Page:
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Damage Control: Recovering from Radiation And Chemotherapy

Published: May 1, 2014.
Released by University of California - San Diego  


Researchers at the University of California, San Diego School of Medicine report that a protein called beta-catenin plays a critical, and previously unappreciated, role in promoting recovery of stricken hematopoietic stem cells after radiation exposure.


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More news from University of California - San Diego


biology
Slime Mold Reveals Clues to Immune Cells' Directional Abilities
How white blood cells in our immune systems home in on and engulf bacterial invaders--like humans following the scent of oven-fresh pizza--has long been a mystery to scientists. But biologists from UC San Diego and the University of Groningen in the Netherlands have uncovered important clues about this mechanism from an organism commonly encountered in soil, but often unnoticed: the slime mold Dictyostelium discoideum.

medicine
How the Brain Makes - And Breaks - a Habit
Not all habits are bad. Some are even necessary. It's a good thing, for example, that we can find our way home on "autopilot" or wash our hands without having to ponder every step. But inability to switch from acting habitually to acting in a deliberate way can underlie addiction and obsessive compulsive disorders. Working with a mouse model, an international team of researchers demonstrates what happens in the brain for habits to control behavior.

medicine
Current Screening Methods Miss Worrisome Number of Persons with Mild Cognitive Impairment
Mild cognitive impairment (MCI) is a slight but noticeable and measurable decline in cognitive abilities, such as remembering names or a list of items. While changes may not be severe enough to disrupt daily life, a clinical diagnosis of MCI indicates an increased risk of eventually developing Alzheimer's disease or another type of dementia.

technology
Engineers Take First Step Toward Flexible, Wearable, Tricoder-like Device
Engineers at the University of California San Diego have developed the first flexible wearable device capable of monitoring both biochemical and electric signals in the human body. The Chem-Phys patch records electrocardiogram (EKG) heart signals and tracks levels of lactate, a biochemical that is a marker of physical effort, in real time. The device can be worn on the chest and communicates wirelessly with a smartphone, smart watch or laptop. It could have a wide range of applications, from athletes monitoring their workouts…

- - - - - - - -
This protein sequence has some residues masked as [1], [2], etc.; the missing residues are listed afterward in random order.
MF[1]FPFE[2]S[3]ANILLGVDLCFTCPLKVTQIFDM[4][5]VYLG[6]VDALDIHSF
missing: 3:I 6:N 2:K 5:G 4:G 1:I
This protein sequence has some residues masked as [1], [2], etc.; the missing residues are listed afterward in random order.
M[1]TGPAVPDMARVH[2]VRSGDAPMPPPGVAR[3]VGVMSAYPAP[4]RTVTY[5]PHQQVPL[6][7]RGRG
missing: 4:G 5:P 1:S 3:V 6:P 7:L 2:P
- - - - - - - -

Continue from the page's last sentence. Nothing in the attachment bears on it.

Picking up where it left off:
medicine
High Levels of Protein P62 Predict Liver Cancer Recurrence
Researchers at University of California San Diego School of Medicine and Sanford Burnham Prebys Medical Discovery Institute have discovered that high levels of the protein p62 in human liver samples are strongly associated with cancer recurrence and reduced patient survival. In mice, they also found that p62 is required for liver cancer to form.

medicine
Blocking Known Cancer Driver Unexpectedly Reveals a New Tumor-promoting Pathway
While investigating a potential therapeutic target for the ERK1 and 2 pathway, a widely expressed signaling molecule known to drive cancer growth in one third of patients with colorectal cancer, University of California San Diego School of Medicine researchers found that an alternative pathway immediately emerges when ERK1/2 is halted, thus allowing tumor cell proliferation to continue.

biology
First Peek into the Brain of a Freely Walking Fruit Fly
Researchers at the Kavli Institute for Brain and Mind at the University of California San Diego have developed a technique for imaging brain activity in a freely walking fruit fly. Working with one of the most common model organisms in science, Drosophila melanogaster, the team shows for the first time what goes on in the brain of the fly during courtship -- when it's unrestrained. Dubbed "Flyception" by the researchers, the novel imaging system is described in Nature Methods.

medicine
Immunization with Bacteria Promotes Stress Resilience, Coping Behaviors in Mice
Injections of the soil bacterium Mycobacterium vaccae promote stress resilience and improve coping behaviors in mice, according to a new study led by researchers at University of California San Diego School of Medicine and University of Colorado Boulder. The researchers also found that M. vaccae prevented stress-induced colitis, a typical symptom of inflammatory bowel disease, suggesting that immunization with the bacteria may have wide-ranging health benefits.

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